ADVERTISEMENT

An Unconventional Challenge: Can Casing Failures During Hydraulic Fracturing Be Stopped?

Source: DarkVision Technologies.
Acoustic scans of the inside of a horizontal wellbore show a large breach caused by a fracture plug leak which led to severe proppant erosion. Such big holes can form without warning and will reduce and redistribute the energy being used to stimulate a tight reservoir.

Shale producers around the world have learned in recent years that they cannot take wellbore integrity for granted.

During pressure-pumping treatments, the interplay of hydraulic fracturing and formation geomechanics is deforming and even shearing steel casing. In the worst of cases, this means that some operators have lost access to long sections of a wellbore before it ­produces a single barrel of oil.

This is largely not viewed as an inter-well challenge similar to frac hits. Rather, it is considered to be intrawell phenomena. The problem can take several forms and has no universal driver.

George King, an independent consultant and leading technical voice on hydraulic fracturing, points out that not every unconventional asset is affected—indicating that geology and understanding of the rock fabric matter. However, information he has collected from client operators shows that in certain US shale and tight oil fields, between 20%–30% of horizontal wells are impacted to some degree.

“Sometimes it is with the cement support, and sometimes it is with the casing itself,” said King, listing two of the problem’s general root causes. He added that the casing deformation is “an artifact of some damage that we are seeing right now in the realm of fracturing, and [during] the time period of fracturing.”

A commonly reported version of the problem emerges after just a few stages at the toe-end of a horizontal well have been fractured. As another plug is pumped downhole to continue the completion, it suddenly stops 1,000 ft to 5,000 ft short of its target. This could happen in the bend, or it could be somewhere deep in the lateral.

Often the deformation is described as ovalling. If a restriction consumes much more than a tenth of an inch of the pipe’s original internal diameter, there is the potential that unstimulated stages beyond the stopping point are lost to conventional plug-and-perf methods. This fate can sometimes be avoided by running slim-profile perforating guns, but then other isolation technologies are still needed to replace conventional plugs.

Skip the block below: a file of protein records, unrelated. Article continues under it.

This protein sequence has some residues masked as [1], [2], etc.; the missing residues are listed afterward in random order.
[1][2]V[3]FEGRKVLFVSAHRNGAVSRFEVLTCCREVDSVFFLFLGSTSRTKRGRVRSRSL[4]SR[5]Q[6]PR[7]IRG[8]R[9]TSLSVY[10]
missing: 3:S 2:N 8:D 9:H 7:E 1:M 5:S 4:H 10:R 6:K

Unconventional operators in China, Argentina, Canada, and the US have all faced the issue. In response, the technical community has recently stepped up collaboration efforts at industry conferences to find answers.

In China, the issue appears to be more widespread on a per-well basis. National oil companies working the Sichuan Basin, the country’s most active unconventional area, have reported that more than 40% of gas wells have experienced casing deformation or failures. Like their US counterparts, Chinese operators typically realize the problem during a post-fracturing tool run.

...
This article is reserved for SPE members and JPT subscribers.
If you would like to continue reading,
please Sign In, JOIN SPE or Subscribe to JPT

An Unconventional Challenge: Can Casing Failures During Hydraulic Fracturing Be Stopped?

Trent Jacobs, JPT Digital Editor

01 January 2020

Volume: 72 | Issue: 1

ADVERTISEMENT


STAY CONNECTED

Don't miss out on the latest technology delivered to your email weekly.  Sign up for the JPT newsletter.  If you are not logged in, you will receive a confirmation email that you will need to click on to confirm you want to receive the newsletter.

 

ADVERTISEMENT

ADVERTISEMENT

ADVERTISEMENT

ADVERTISEMENT